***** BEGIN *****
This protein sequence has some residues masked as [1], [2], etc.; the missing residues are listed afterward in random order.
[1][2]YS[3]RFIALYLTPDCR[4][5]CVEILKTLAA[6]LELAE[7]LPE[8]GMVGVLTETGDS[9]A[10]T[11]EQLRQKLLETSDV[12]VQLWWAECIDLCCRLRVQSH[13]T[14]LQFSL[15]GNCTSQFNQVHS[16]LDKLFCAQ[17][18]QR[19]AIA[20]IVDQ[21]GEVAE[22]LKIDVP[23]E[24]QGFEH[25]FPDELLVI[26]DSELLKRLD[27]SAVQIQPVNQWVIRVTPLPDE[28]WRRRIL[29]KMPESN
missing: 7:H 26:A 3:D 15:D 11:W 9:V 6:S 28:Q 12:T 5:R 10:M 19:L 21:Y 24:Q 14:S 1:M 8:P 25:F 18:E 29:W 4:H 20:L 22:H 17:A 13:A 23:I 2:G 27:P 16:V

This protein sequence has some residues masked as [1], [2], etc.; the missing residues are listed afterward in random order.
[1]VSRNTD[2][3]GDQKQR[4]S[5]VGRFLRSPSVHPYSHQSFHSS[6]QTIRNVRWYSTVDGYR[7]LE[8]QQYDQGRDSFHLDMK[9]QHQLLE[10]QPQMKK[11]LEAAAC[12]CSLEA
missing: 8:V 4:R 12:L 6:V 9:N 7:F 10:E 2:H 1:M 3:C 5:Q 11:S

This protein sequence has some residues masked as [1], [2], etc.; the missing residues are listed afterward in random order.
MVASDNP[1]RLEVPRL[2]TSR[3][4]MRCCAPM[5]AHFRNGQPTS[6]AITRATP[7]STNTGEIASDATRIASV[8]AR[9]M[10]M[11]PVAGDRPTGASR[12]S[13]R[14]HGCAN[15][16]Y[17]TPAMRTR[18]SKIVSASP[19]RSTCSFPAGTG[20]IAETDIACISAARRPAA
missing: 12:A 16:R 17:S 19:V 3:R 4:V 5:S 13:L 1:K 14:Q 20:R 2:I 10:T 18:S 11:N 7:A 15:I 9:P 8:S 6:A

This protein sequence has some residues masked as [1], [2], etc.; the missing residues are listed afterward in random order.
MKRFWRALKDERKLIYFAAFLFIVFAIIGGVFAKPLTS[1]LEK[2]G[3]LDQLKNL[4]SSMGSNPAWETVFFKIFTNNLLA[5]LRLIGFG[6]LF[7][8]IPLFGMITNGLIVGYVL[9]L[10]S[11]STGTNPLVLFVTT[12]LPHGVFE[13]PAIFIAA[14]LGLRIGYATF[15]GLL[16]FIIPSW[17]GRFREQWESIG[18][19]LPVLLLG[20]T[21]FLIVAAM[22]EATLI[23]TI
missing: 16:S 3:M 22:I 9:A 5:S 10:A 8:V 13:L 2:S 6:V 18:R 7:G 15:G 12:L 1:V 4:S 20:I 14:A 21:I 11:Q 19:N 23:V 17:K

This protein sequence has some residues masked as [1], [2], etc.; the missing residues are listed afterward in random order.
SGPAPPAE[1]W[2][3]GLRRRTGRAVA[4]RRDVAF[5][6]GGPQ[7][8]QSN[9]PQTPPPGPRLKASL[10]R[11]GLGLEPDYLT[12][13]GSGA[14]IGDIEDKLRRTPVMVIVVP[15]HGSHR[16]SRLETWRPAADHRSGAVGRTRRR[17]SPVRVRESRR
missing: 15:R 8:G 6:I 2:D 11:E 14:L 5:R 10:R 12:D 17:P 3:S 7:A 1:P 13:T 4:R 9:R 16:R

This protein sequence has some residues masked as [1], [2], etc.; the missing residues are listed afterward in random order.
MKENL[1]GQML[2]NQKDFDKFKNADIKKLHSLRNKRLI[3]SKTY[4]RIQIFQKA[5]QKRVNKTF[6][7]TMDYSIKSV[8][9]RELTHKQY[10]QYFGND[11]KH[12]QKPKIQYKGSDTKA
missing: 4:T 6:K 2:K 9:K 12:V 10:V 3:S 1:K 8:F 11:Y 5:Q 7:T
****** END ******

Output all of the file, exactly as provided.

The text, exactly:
This protein sequence has some residues masked as [1], [2], etc.; the missing residues are listed afterward in random order.
[1][2]YS[3]RFIALYLTPDCR[4][5]CVEILKTLAA[6]LELAE[7]LPE[8]GMVGVLTETGDS[9]A[10]T[11]EQLRQKLLETSDV[12]VQLWWAECIDLCCRLRVQSH[13]T[14]LQFSL[15]GNCTSQFNQVHS[16]LDKLFCAQ[17][18]QR[19]AIA[20]IVDQ[21]GEVAE[22]LKIDVP[23]E[24]QGFEH[25]FPDELLVI[26]DSELLKRLD[27]SAVQIQPVNQWVIRVTPLPDE[28]WRRRIL[29]KMPESN
missing: 7:H 26:A 3:D 15:D 11:W 9:V 6:S 28:Q 12:T 5:R 10:M 19:L 21:Y 24:Q 14:S 1:M 8:P 25:F 18:E 29:W 4:H 20:L 22:H 17:A 13:A 23:I 2:G 27:P 16:V

This protein sequence has some residues masked as [1], [2], etc.; the missing residues are listed afterward in random order.
[1]VSRNTD[2][3]GDQKQR[4]S[5]VGRFLRSPSVHPYSHQSFHSS[6]QTIRNVRWYSTVDGYR[7]LE[8]QQYDQGRDSFHLDMK[9]QHQLLE[10]QPQMKK[11]LEAAAC[12]CSLEA
missing: 8:V 4:R 12:L 6:V 9:N 7:F 10:E 2:H 1:M 3:C 5:Q 11:S

This protein sequence has some residues masked as [1], [2], etc.; the missing residues are listed afterward in random order.
MVASDNP[1]RLEVPRL[2]TSR[3][4]MRCCAPM[5]AHFRNGQPTS[6]AITRATP[7]STNTGEIASDATRIASV[8]AR[9]M[10]M[11]PVAGDRPTGASR[12]S[13]R[14]HGCAN[15][16]Y[17]TPAMRTR[18]SKIVSASP[19]RSTCSFPAGTG[20]IAETDIACISAARRPAA
missing: 12:A 16:R 17:S 19:V 3:R 4:V 5:S 13:L 1:K 14:Q 20:R 2:I 10:T 18:S 11:N 7:A 15:I 9:P 8:S 6:A

This protein sequence has some residues masked as [1], [2], etc.; the missing residues are listed afterward in random order.
MKRFWRALKDERKLIYFAAFLFIVFAIIGGVFAKPLTS[1]LEK[2]G[3]LDQLKNL[4]SSMGSNPAWETVFFKIFTNNLLA[5]LRLIGFG[6]LF[7][8]IPLFGMITNGLIVGYVL[9]L[10]S[11]STGTNPLVLFVTT[12]LPHGVFE[13]PAIFIAA[14]LGLRIGYATF[15]GLL[16]FIIPSW[17]GRFREQWESIG[18][19]LPVLLLG[20]T[21]FLIVAAM[22]EATLI[23]TI
missing: 16:S 3:M 22:I 9:A 5:S 10:A 8:V 13:L 2:S 6:V 18:R 7:G 15:G 12:L 1:V 4:S 20:I 14:A 21:I 11:Q 19:N 23:V 17:K

This protein sequence has some residues masked as [1], [2], etc.; the missing residues are listed afterward in random order.
SGPAPPAE[1]W[2][3]GLRRRTGRAVA[4]RRDVAF[5][6]GGPQ[7][8]QSN[9]PQTPPPGPRLKASL[10]R[11]GLGLEPDYLT[12][13]GSGA[14]IGDIEDKLRRTPVMVIVVP[15]HGSHR[16]SRLETWRPAADHRSGAVGRTRRR[17]SPVRVRESRR
missing: 15:R 8:G 6:I 2:D 11:E 14:L 5:R 10:R 12:D 17:P 3:S 7:A 1:P 13:T 4:R 9:R 16:R

This protein sequence has some residues masked as [1], [2], etc.; the missing residues are listed afterward in random order.
MKENL[1]GQML[2]NQKDFDKFKNADIKKLHSLRNKRLI[3]SKTY[4]RIQIFQKA[5]QKRVNKTF[6][7]TMDYSIKSV[8][9]RELTHKQY[10]QYFGND[11]KH[12]QKPKIQYKGSDTKA
missing: 4:T 6:K 2:K 9:K 12:V 10:V 3:S 1:K 8:F 11:Y 5:Q 7:T